The Pipeline isn’t doing it’s job. There’s a flattening, blanding, ahistorical problem in our culture. We’re not getting sold things of deep value, we’re getting sold something again and again. Our culture is too important to be left in the hands of simple profit-loss calculations.
The pipeline, as Steven and I have come to call it, is everything that gets culture to you. Mainly, it's the mix of distribution mechanisms that are owned and run by some corporate concern — the Wal-Marts, Amazons, Best Buys, theatrical chains and so on. They're the ones who are actually buying what's out there, which is what makes them so important.
What hasn't gone too closely examined, I fear, is the long-term cultural-ecological effects of this system. Every now and then someone comes along and bleats about "mass culture" (pace Dwight Macdonald once again), scores a few points with exactly the wrong sector of society — mostly the folks who would be happier if everyone threw Harry Potter on the bonfire and picked up some good clean Shakespeare instead — and vanishes in a puff of footnotes. As a result, it's difficult to talk about "cultural pollution" without sounding like a fuddy.
But with each post I write about this topic, with each new slice I take off a different side of it, I see more and more that the ecological analogies are not at all out of line. To talk properly of "cultural pollution" requires we go less into what is being produced than how. We don't worry as much about a factory that is carbon-neutral, solar-powered and cradle-to-cradle with its raw materials, but we have good reason to worry about a factory that dumps sludge into a river and churns out products destined to sit in a landfill and leak heavy metals into our water table. If the world crashes into our living room, doesn't it stand to reason that it'll take out a load-bearing beam or two in the process if we're not careful?
The biggest problem with the pipeline, as I see it, is that it is an unwitting facilitator of cultural pollution. It makes it all the easier to deliver things — but without regard for whether what's being delivered is garbage or gold. Most people want it that way, because one man's garbage is another man's gold (at least, in theory). What's less widely discussed is how, through this system, the gold of a few is being displaced by the garbage of many — garbage not because of what it is, but how it is what it is. A comic book movie by itself is not a problem; it only becomes one when it becomes logistically impossible to create anything else because no one expects the money to be there for it.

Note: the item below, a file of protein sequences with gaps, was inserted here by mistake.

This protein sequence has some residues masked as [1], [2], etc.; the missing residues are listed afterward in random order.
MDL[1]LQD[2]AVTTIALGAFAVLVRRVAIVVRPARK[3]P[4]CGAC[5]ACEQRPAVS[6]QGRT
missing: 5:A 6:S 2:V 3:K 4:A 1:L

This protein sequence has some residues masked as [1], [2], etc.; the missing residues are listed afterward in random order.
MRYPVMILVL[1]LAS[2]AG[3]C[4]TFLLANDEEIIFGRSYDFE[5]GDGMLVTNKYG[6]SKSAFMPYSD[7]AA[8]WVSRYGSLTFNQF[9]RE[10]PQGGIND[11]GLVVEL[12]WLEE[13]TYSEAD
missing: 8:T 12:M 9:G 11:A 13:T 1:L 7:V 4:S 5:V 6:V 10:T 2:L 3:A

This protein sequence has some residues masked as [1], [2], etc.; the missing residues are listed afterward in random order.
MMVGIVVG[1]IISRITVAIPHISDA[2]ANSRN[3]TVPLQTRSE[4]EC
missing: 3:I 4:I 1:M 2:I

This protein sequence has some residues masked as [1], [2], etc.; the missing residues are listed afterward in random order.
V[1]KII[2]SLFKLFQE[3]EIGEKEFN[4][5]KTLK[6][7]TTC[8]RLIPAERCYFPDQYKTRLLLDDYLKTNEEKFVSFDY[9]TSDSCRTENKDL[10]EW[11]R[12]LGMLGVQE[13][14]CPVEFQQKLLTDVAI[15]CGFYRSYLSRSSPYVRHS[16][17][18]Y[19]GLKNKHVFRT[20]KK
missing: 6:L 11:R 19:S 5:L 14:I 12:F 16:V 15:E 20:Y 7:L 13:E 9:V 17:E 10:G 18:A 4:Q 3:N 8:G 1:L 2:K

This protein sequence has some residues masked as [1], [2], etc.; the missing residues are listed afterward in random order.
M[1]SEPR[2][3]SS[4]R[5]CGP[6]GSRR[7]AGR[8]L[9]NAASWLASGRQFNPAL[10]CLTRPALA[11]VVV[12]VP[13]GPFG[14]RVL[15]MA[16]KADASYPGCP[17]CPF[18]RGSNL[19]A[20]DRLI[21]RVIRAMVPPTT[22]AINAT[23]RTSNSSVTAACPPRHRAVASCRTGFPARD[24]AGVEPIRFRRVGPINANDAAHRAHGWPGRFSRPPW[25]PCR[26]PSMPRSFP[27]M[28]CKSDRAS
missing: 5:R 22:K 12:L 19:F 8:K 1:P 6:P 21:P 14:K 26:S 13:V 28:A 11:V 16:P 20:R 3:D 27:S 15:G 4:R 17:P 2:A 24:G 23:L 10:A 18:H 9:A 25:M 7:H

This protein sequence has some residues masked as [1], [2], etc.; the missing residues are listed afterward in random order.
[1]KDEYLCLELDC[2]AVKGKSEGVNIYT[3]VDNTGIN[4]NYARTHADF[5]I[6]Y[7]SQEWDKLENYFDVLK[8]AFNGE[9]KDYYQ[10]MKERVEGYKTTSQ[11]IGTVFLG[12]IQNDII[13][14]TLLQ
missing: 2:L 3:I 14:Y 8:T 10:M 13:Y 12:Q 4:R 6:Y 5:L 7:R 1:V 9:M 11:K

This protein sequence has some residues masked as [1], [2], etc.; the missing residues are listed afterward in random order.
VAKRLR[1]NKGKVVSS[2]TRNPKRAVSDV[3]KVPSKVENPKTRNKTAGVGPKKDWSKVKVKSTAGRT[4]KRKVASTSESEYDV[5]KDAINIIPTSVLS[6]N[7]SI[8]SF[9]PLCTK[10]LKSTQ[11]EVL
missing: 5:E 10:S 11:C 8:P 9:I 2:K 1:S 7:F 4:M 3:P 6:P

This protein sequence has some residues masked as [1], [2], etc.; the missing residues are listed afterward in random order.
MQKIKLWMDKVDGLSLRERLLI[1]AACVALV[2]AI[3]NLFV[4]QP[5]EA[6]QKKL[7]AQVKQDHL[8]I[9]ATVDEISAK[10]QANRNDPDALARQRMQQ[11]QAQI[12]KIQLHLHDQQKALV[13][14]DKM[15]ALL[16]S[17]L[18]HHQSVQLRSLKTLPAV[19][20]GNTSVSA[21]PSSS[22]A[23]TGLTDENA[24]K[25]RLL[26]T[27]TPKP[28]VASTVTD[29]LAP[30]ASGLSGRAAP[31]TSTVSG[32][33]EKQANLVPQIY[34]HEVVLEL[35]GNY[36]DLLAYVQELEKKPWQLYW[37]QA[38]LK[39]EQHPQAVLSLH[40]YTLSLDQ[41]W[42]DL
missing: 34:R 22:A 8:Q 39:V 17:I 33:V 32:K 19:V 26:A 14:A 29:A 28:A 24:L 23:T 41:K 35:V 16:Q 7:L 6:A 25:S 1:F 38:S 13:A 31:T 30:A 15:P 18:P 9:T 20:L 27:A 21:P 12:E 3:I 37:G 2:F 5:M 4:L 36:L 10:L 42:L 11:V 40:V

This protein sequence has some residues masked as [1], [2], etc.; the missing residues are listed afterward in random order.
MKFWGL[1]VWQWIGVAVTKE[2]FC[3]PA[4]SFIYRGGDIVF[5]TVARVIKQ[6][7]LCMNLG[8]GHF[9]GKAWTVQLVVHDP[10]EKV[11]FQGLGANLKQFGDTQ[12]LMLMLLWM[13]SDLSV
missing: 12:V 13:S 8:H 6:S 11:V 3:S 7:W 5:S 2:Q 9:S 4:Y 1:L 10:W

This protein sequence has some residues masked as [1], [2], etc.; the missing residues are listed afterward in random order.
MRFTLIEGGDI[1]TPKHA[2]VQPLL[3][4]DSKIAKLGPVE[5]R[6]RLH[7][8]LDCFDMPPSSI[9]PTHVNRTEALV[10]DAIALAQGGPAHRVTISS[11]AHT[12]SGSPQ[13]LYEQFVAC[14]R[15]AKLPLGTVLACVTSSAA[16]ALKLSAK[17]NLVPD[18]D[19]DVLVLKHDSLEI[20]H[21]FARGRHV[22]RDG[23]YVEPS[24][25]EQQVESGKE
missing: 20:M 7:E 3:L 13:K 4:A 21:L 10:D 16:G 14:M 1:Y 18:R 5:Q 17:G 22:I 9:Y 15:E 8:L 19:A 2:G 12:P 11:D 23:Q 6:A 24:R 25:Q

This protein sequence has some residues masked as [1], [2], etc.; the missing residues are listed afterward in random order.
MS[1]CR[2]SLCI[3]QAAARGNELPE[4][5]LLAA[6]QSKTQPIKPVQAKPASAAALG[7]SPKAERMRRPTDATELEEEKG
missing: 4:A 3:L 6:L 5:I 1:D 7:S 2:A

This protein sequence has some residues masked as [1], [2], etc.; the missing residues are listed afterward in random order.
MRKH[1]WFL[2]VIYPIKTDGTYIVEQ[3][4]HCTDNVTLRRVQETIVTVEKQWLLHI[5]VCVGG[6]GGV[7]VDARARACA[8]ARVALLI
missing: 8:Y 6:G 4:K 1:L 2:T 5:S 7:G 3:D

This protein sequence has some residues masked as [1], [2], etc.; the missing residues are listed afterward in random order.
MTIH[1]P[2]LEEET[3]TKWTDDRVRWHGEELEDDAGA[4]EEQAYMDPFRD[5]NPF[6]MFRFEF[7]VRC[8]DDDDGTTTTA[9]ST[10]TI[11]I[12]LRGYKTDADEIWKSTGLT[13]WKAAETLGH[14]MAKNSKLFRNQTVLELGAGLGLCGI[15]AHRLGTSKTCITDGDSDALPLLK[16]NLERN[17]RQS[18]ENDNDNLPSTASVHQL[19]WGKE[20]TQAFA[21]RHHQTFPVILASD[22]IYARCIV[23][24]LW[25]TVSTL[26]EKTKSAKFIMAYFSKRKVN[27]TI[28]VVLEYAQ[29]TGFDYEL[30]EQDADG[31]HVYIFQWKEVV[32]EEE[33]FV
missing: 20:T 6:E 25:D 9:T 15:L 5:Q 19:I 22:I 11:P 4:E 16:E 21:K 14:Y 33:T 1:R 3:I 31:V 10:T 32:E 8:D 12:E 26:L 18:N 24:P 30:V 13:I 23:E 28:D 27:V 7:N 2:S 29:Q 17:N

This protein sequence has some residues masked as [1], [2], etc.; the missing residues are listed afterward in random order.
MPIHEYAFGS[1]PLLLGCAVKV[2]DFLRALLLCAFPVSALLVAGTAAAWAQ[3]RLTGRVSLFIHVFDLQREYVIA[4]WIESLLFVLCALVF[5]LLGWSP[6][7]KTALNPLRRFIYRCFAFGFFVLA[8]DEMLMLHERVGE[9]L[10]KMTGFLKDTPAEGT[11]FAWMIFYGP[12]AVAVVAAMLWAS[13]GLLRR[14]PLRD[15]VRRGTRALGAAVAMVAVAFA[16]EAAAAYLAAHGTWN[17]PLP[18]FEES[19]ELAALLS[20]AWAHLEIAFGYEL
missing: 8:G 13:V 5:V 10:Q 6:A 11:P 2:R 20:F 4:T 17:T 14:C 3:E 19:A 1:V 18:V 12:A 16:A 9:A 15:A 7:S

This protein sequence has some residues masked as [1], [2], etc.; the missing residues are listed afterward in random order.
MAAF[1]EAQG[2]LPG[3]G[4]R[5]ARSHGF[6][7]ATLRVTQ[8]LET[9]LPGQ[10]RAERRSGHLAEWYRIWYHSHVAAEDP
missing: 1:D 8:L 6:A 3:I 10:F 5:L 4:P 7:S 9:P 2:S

Media companies are the same as any other company. They exist to turn a profit, and they will do this by any expedient means. Few of them take seriously the idea that cultural pollution is a pervasive problem — after all, it takes all kinds of tastes to make a world, doesn't it? Sure, but what if some of those tastes come at the explicit expense of others?
Yet another analogy comes to mind, one that Steven ought to find familiar: food. We have more of it than ever now, thanks to industrial farming, and the vast majority of it is terrible — not just bad for you, but coarse-flavored (sugar, salt, fat). Worse, its mere existence creates that many less incentives to cook one's own food. The environmental devastation caused by many kinds of farming shouldn't be ignored either, but one disaster at a time.
The mere presence of the pipeline, I fear, is its own form of pressure to move everything in that monolithic a direction, because the pipeline runs on expectations. If you build twenty feet of shelves and only put four feet of stock on them, people assume something's wrong. Nobody wants a supermarket that's 90% empty; that smacks of famine. People expect there to be something on all those TV channels, whether those people are advertisers, promoters, or audiences.
We have become remarkably aware of how dangerous it is to litter the world with things that poke holes in the ozone, that trap heat in the atmosphere, or that fall to pieces entirely too slowly. We need to consider that the way we make and deliver culture — high and low, sacred and profane — demands an ecological approach of its own.
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